Yes. Please. 
    The thing that piqued my curiosity is the date,  there are references to winched crossbows being manufactured in English Royal workshops since the 12th century at least, and, through the 11th, 12th and 13th centuries or more, England was the most advanced crossbow manufacturer in Europe, I just hadn't visualised winched battlefield crossbows looking like this, the nearest examples I was aware of being the 16th century Italian ones
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    Post by Jack Pine on Thu Oct 22, 2020 9:41 am

    kenh wrote:Yeah... Not so much.  As Geezer said, a steel prod would not have been a thing in early 14th century Scotland/England.  Neither would anything from Genoa -- neither Scotland nor England were politically 'happy' with the Italian City States  in that period.
    Steel from that era would indeed have been a possibility, the first mention of iron in "ancient" times is found in the book of Genesis, chapter 4, verse 22;
    "And Zillah, she also bare Tubalcain, an instructer of every artificer in brass and iron: and the sister of Tubalcain was Naamah."
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    Post by stuckinthemud1 on Thu Oct 22, 2020 10:39 am

    Steel in crossbow laths came a little later and took a while before the technology became reliable. Even so early steel bows were lashed on and I don't know of any where a through bolt was used.  Early 14th century I would expect a heavy crossbow to be a large horn composite lashed on to a fruit wood tiller.  The integral crank with self setting trigger in 1314 fries my mind a bit, especially compared to the relatively well known English windlass spanning method. Probably best not to mention the non fletched bolts with bodkin heads though!
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    Post by drawknife on Fri Oct 23, 2020 3:43 pm

    Sorry, but I cannot see how the collection of bits of scrap metal can result in a crossbow of this complexity.
    The string is lower than the bolt at least half way up the track. The bolt would fly upwards on release and be unstable in flight without vanes of some sort. & per minute using a rack and pinion? I have a crossbow of 250 lbs draw with a cranequin and can shoot nearly 2 in 3 minutes.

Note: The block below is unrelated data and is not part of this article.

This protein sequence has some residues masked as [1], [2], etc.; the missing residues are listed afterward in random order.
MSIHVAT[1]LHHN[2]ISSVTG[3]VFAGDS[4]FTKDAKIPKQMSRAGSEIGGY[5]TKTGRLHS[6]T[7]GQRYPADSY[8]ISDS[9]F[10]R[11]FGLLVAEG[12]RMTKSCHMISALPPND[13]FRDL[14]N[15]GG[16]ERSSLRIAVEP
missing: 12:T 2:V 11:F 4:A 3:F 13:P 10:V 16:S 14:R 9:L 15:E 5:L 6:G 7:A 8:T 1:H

Is the trigger actuated by pressing down the top lever above the release mechanism?
    The prod is fixed to what looks like a piece of metal tube.
    How is this "tube" fixed to the stock, not with that long bolt I am sure.
    The stirrup looks similar to a more modern European style that could hook over a wall.
    Where did the metal track come from?
    Most European crossbows had composite prods and Linen strings, as at Poitiers or Cresy.
    The rack and pinion was mainly used in a cranequin but not in the stock until far later.
    Plus, the pieces of metal look similar to bits from old farming machinery
    To me, this is an engineers example of how to invent something from a pile of scrap.
    Sorry to be blunt
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    Post by stuckinthemud1 on Fri Oct 23, 2020 5:22 pm

    I agree that the metal, looks very un-rusted, especially where the author points out the small cog was completely corroded leaving only an impression in fhe soil.  With no archaeological context, a collection of modern materials is extremely likely but the rusted away cog as the remains of a cranequin makes some sense, you should go to the top of the class!

    Blunt is fine by me.  I would rather have a blunt answer than no answer.
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    Post by drawknife on Sat Oct 24, 2020 3:54 am

    Also, a Cranequin works on a gear reduction system giving an approximate 110 : 1 mechanical advantage. I can turn my cranequin, drawing a 250 lbs bow, with my little finger. The only advantage you would get with this rack and pinion is from the length of the crank handle, which is not very long. It would also want to rewind on its own if let go.
    From the description it sounds as though the rack is pushed forward by the string on release "giving a puff of smoke"??? That is a waste of energy. Can easily foul up and could be very dangerous.
    It just gets worse!!